# LF: LF-antenna with top load]

Andre' Kesteloot akestelo@bellatlantic.net
Fri, 17 Sep 1999 12:17:43 -0400

```
Rik Strobbe wrote:

> At 14:04 17/09/99 +0100, G3XDV wrote:
> >PA0SE wrote:
> >> Refering to the last part of my second report (16.9.99 14.17) it is clear
> >> that top loads are hardly a substitute for height. Even raising the
> >> antenna from 10 to 15 m increases radiation resistance more than even the
> >> largest top load can do. This is easily understood as radiation resistance
> >> is proportional to height squared whereas the most a top load can do is
> >> doubling the radiation resistance.
> >>
> >
> >Ah, but that's EFFECTIVE height squared, and one effect of the top
> >load is to increase effective height by anything from 50% of actual
> >height (no top load) to 100% (quarter-wave top load). Are you really
> >saying that a 15m vertical will outperform a 10m inverted-L with a
> >
> >Why does a top load only double the radiation resistance? Isn't it a
> >function of total length, whether vertical or horizontal?
> >
>
> As far as I understand short verticals the radiation resistance depends on :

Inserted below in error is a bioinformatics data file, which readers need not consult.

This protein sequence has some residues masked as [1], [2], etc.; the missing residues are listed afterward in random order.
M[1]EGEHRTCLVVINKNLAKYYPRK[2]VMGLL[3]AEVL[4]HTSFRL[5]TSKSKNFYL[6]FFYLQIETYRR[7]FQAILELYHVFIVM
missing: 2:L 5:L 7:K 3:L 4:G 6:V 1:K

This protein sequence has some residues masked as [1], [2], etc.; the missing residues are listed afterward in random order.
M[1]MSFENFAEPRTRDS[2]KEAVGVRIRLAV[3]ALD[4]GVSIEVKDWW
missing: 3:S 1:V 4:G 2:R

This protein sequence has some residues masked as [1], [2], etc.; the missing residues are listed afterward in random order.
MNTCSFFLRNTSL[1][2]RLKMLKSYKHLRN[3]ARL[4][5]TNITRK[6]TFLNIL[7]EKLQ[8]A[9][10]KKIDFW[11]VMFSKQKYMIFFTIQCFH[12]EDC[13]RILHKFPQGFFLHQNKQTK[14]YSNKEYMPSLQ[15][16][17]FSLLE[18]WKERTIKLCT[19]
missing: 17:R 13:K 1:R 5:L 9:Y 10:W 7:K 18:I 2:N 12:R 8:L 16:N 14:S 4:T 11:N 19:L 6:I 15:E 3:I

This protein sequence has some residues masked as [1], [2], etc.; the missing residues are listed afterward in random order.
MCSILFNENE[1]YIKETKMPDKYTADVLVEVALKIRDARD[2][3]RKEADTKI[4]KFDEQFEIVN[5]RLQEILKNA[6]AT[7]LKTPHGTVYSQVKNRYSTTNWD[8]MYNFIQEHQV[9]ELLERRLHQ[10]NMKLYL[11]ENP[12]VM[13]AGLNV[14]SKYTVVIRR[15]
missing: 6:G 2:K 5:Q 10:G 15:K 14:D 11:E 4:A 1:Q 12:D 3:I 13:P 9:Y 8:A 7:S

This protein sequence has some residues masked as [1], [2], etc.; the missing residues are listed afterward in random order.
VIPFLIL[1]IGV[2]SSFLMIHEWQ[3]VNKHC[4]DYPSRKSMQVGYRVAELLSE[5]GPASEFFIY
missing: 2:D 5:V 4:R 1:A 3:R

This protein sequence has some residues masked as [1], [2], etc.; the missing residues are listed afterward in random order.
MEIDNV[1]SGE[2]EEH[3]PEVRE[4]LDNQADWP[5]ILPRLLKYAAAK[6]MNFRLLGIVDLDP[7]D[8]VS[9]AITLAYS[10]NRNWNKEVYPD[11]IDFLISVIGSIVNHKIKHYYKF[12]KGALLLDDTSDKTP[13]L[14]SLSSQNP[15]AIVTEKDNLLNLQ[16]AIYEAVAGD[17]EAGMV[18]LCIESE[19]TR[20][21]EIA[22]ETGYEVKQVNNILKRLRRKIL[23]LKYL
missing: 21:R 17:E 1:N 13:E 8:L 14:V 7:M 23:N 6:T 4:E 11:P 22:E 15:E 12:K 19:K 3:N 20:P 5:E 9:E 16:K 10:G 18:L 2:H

> 1. the height of the vertical section
> 2. the average current through the vertical section
> Radiation resistance is proportional to the square of the height and to the
> square of the average current.
> Adding a tophat to a vertical antenna increases the average current through
> the vertical section and an 'endless' tophat will double the average current.
> So a 10m high vertical with an 'endless'  tophat will have the same
> radiation resistance as a 20m high vertical without tophat.
> eg. in a prviuos mail PA0SE calculates a 10m vertical without topload as
> 7.8 milli-Ohm (example 1) and a this same 10m vertical with a 4 times 20m
> tophat as 29 milli-Ohm (example 16). This is close to the 31.2 milli-Ohm (4
> x 7.8) that you would get with an 'endless' tophat.
> As a 'bonus' the tophat will increase the antenna-capacitance, resulting in
> The increase of the radiation resistance is large for the first few meters
> of tophat but the 'gain' decreases fast and the absolute maximum you can
> get is 6dB.
> Following table gives the dimension of the tophat (for a 10m vertical)
> compared to the gain :
>
> gain   tophat
>  1dB    1.4m
>  2dB    3.5m
>  3dB    7.0m
>  4dB   14.1m
>  5dB   35.1m
>  6dB   endless
>
> But all the above is only valid as long as both the vertical and tophat
> section are short compared to the wavelength. In most publications with
> 'short' is meant less than 5% of the wavelengt (= 110m). This should be
> always the case with the vertical section (unless you are kiting or
> ballooning) but some of us might have tophats that are not 'short' and will